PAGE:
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My organic textbook states the pathway for propyl tert-butyl ether in dilute sulfuric acid will follow E1 with a tertiary carbocation intermediate. It mentions that Sn1 will only occur with good nucleophiles.

It does not explain why however. Why is this any different than a tertiary haloalkane in water? I expect that the alcohol is a good leaving group, similar to water.


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Vollhardt, P.; Schore, N. Molecules: Structure and Function, 7th edition; W. H. Freeman: New York, 2014​, p350

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  • $\begingroup$ Tertiary carbocation? Protonate the ether oxygen, followed by splitting off the propanol together with an H-shift, and then elimination? That sounds a bit weird. You might as welldirectly attack the tertiary H-Atom in the protonated ether with H2O, making this an E2. $\endgroup$ – Karl Sep 9 '18 at 21:09
  • $\begingroup$ There is no H-shift as far as I know. I have included the relevant excerpt from the book in the post now. $\endgroup$ – ttdijkstra Sep 9 '18 at 23:19
  • $\begingroup$ Undoubtedly E1 over E2. $\endgroup$ – user55119 Sep 11 '18 at 23:19
  • $\begingroup$ This is tert-butyl ether, not isobutyl! $\endgroup$ – Karl Sep 12 '18 at 19:03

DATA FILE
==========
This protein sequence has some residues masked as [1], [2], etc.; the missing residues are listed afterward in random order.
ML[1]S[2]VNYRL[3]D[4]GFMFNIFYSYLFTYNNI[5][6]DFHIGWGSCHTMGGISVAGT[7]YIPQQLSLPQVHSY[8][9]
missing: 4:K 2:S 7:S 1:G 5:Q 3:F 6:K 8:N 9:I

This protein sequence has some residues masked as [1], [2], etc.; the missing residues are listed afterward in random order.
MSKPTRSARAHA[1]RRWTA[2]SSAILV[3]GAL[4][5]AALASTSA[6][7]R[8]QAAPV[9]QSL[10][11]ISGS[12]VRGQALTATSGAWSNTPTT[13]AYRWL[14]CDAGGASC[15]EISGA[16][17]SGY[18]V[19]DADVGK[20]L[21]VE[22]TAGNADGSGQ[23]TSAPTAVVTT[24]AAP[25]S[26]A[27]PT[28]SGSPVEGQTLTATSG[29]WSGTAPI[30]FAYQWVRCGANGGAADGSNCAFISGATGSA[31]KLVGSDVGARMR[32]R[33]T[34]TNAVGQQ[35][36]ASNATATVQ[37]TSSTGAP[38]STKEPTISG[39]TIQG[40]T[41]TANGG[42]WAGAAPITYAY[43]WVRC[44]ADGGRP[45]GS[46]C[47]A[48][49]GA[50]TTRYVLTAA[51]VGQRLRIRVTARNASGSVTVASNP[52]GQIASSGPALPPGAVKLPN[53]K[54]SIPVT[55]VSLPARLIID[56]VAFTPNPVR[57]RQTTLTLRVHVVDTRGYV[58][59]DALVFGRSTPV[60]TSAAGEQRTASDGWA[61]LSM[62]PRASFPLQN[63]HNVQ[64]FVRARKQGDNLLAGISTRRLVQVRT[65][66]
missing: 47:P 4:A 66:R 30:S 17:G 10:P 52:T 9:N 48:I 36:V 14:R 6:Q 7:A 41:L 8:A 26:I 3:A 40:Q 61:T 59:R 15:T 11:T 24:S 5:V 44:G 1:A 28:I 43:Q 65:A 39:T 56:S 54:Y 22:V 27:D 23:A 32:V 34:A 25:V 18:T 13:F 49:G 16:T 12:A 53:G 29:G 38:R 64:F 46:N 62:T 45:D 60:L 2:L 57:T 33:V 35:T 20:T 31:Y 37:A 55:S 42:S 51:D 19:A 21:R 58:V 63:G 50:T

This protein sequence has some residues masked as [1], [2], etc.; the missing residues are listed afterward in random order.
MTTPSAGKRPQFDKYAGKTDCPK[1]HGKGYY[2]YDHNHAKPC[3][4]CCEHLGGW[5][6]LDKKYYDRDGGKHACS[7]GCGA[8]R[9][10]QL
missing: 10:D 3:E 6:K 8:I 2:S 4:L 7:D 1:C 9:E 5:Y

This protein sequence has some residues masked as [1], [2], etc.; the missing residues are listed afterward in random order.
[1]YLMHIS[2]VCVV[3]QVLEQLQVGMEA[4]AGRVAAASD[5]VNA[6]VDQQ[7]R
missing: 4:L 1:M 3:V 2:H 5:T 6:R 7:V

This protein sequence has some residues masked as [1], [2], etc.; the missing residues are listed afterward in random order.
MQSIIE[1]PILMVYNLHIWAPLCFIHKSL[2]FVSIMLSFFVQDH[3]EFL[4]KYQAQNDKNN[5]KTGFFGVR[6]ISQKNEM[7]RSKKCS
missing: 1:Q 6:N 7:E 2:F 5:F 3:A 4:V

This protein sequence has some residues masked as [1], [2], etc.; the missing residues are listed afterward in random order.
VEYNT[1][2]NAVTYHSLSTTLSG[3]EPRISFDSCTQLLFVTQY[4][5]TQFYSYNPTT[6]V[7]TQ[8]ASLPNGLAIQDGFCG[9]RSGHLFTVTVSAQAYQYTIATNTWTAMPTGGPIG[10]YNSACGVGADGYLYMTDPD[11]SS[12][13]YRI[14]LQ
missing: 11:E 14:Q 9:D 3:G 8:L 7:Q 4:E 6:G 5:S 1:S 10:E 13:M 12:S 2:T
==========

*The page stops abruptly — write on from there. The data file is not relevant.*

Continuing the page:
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It isn't necessarily the same situation as the haloalkane in water. In the sulfuric acid case, there is a large amount of acid present, and as you rightly say the alcohol and water are similar leaving groups, so the SN1 product is easily decomposed back to the tertiary carbocation. As a result, the mechanism tends towards the thermodynamic product, which apparently is the alkene (probably for entropic reasons.

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Compare this with the alkyl halide in water. Here, the halide is a much better leaving group than water. Additionally, there is a low concentration of acid in solution (at most 1 equivalent, from the generation of HX). This means that loss of water from the SN1 product is much less favourable.

That said, I'm sure you'd get a mixture of E1 and SN1 products from the haloalkane reaction you describe, I merely wanted to point out that the ether and haloalkane cases aren't as similar as you may have presumed.

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